Inspired by the aforementioned film Wait Until Dark, and co-written by starring actress Kate Siegel, Hush features a deaf woman as the main protagonist. Living alone, deep in the woods and with few neighbours, Maddie is working on her novel. Hush is unique as it has parts of the film from Maddie’s point of view, including the lack of sound she experiences as a deaf woman.
This film quickly becomes unsettling when Maddie’s only neighbour, Sarah, is killed just outside her door. Sarah knows Maddie is unable to hear her as she is being attacked, so she desperately tries to get Maddie’s attention – but she is inside cooking and completely oblivious to what is happening just a few feet away from her. The masked killer quickly realises Maddie is deaf when she does not respond to Sarah’s pleads for help. He taps on the glass, smirking as he realises she does not hear him. Discovering she is deaf leads the killer to believe Maddie will be another easy kill, and he begins preying on her like a cat with a mouse. He sneaks into her home to steal her phone and begins sending pictures of Maddie to her computer. As Maddie realises there is someone watching her, she begins locking all her doors and trying to contact someone for help with her computer. At this moment the killer cuts her power and telephone lines – completely isolating her from anyone else’s help. This initiates a power struggle which goes back and forth throughout the movie. Eventually, the killer finds a way inside, and I felt punched in the gut as a viewer, sure that this was the end for our protagonist.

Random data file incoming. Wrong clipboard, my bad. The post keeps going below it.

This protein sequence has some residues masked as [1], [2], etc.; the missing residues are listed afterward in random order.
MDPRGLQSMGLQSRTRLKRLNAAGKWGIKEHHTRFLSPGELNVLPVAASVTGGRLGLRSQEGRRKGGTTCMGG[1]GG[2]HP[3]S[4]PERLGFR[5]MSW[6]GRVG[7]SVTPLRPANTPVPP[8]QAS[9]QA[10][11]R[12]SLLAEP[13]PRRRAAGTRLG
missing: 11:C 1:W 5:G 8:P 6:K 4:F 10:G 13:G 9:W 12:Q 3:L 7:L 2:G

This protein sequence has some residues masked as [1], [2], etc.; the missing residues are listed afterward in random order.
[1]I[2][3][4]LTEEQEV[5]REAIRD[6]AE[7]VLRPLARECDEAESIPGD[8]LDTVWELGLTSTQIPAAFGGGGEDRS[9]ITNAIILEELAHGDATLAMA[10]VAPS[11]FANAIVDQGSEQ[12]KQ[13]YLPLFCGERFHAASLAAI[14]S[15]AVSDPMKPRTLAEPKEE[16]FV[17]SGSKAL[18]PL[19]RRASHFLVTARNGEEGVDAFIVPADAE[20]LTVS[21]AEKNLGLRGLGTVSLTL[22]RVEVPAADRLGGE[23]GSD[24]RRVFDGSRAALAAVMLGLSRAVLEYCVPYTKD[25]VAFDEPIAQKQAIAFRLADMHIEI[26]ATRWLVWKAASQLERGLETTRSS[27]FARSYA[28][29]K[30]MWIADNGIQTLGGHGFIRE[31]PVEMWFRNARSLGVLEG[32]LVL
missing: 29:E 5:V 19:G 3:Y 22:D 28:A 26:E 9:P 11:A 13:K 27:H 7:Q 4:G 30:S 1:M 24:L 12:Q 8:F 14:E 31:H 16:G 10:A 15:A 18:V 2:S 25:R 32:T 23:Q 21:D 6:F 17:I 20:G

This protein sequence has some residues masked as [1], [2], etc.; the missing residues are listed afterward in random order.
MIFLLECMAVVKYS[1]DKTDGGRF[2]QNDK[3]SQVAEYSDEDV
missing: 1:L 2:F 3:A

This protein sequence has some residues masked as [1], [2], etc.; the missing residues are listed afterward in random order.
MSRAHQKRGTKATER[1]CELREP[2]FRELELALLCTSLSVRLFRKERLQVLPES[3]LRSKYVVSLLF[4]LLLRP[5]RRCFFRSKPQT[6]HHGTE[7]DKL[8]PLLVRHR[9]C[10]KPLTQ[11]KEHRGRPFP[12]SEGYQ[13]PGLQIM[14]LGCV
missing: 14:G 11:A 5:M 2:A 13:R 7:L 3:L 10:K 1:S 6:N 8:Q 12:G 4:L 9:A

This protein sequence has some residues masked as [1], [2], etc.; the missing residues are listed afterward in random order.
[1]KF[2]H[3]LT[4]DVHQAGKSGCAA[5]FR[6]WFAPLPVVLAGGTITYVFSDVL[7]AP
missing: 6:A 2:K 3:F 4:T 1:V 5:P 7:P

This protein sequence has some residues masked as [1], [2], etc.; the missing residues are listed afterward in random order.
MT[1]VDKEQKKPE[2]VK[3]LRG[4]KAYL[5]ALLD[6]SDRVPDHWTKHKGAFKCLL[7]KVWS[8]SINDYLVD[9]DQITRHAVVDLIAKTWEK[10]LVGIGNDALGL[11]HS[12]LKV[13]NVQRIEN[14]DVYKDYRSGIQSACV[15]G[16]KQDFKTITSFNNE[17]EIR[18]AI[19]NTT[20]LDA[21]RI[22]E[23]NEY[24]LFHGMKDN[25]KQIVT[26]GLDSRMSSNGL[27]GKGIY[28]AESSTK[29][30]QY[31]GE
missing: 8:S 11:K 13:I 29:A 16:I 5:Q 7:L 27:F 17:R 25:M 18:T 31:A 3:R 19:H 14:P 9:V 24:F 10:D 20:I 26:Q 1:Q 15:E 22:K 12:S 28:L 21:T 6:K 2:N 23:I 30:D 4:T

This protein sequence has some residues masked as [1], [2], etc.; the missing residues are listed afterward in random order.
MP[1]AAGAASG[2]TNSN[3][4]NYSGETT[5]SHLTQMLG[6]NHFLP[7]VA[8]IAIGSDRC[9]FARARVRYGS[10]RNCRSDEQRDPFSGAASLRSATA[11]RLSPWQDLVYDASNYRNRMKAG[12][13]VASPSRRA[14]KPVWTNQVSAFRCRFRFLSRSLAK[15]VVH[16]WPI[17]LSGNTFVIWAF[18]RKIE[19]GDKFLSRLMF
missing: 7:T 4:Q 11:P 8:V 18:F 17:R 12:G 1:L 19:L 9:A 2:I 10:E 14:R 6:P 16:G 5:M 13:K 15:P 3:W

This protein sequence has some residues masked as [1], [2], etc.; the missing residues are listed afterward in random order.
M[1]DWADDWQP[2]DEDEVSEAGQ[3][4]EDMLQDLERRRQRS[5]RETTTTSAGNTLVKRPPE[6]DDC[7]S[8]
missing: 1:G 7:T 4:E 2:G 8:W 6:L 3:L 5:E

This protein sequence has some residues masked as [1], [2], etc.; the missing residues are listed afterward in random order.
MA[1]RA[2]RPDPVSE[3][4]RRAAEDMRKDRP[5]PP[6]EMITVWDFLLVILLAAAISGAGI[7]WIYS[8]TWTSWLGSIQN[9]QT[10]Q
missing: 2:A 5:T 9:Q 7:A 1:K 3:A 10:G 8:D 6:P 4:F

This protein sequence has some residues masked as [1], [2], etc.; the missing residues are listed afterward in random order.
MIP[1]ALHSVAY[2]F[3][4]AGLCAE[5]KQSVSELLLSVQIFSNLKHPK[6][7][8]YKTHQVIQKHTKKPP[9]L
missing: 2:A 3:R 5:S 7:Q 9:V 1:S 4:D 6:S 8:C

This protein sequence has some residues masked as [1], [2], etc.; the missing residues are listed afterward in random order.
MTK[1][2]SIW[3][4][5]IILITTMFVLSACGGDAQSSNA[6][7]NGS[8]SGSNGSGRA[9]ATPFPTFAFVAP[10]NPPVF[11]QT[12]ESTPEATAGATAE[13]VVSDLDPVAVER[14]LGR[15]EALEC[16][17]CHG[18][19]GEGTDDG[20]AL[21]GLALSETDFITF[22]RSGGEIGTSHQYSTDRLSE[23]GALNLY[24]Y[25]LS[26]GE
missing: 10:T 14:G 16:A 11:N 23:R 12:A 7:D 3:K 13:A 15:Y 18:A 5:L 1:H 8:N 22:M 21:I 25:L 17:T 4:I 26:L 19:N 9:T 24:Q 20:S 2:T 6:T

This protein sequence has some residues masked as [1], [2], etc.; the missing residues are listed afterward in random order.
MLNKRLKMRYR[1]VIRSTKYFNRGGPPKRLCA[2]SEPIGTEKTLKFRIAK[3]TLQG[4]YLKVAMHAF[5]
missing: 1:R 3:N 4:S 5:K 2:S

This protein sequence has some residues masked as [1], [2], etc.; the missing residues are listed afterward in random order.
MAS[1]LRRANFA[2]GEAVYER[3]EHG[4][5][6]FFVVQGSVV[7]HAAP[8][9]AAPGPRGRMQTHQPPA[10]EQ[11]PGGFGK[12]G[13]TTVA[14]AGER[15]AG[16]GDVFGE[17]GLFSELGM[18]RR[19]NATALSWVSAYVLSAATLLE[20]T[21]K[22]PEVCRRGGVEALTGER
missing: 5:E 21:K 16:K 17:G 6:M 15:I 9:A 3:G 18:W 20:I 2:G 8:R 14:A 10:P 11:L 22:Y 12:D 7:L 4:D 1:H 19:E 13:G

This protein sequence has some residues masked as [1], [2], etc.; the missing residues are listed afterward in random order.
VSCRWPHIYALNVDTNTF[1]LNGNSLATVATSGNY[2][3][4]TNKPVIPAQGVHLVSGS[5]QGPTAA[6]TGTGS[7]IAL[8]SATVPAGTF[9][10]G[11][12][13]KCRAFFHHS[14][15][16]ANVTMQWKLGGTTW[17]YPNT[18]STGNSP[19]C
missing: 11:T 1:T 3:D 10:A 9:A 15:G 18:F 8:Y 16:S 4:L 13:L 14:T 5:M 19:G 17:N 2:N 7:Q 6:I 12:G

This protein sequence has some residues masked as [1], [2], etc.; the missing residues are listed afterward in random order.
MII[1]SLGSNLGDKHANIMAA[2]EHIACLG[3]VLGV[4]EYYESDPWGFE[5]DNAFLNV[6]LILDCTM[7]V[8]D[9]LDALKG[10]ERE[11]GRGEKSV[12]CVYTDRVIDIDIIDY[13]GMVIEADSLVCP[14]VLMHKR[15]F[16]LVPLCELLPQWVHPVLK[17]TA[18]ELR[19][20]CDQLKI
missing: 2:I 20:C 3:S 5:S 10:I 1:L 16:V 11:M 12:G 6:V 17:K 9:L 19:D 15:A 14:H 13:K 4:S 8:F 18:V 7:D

It appears that Maddie has passed out in the kitchen, but as the killer approaches her, she overpowers him with the element of surprise, grabbing a can of wasp spray and temporarily blinding him. Maddie outwits him, using her disability to her advantage in the end – a brilliant example of how disabled people adapt!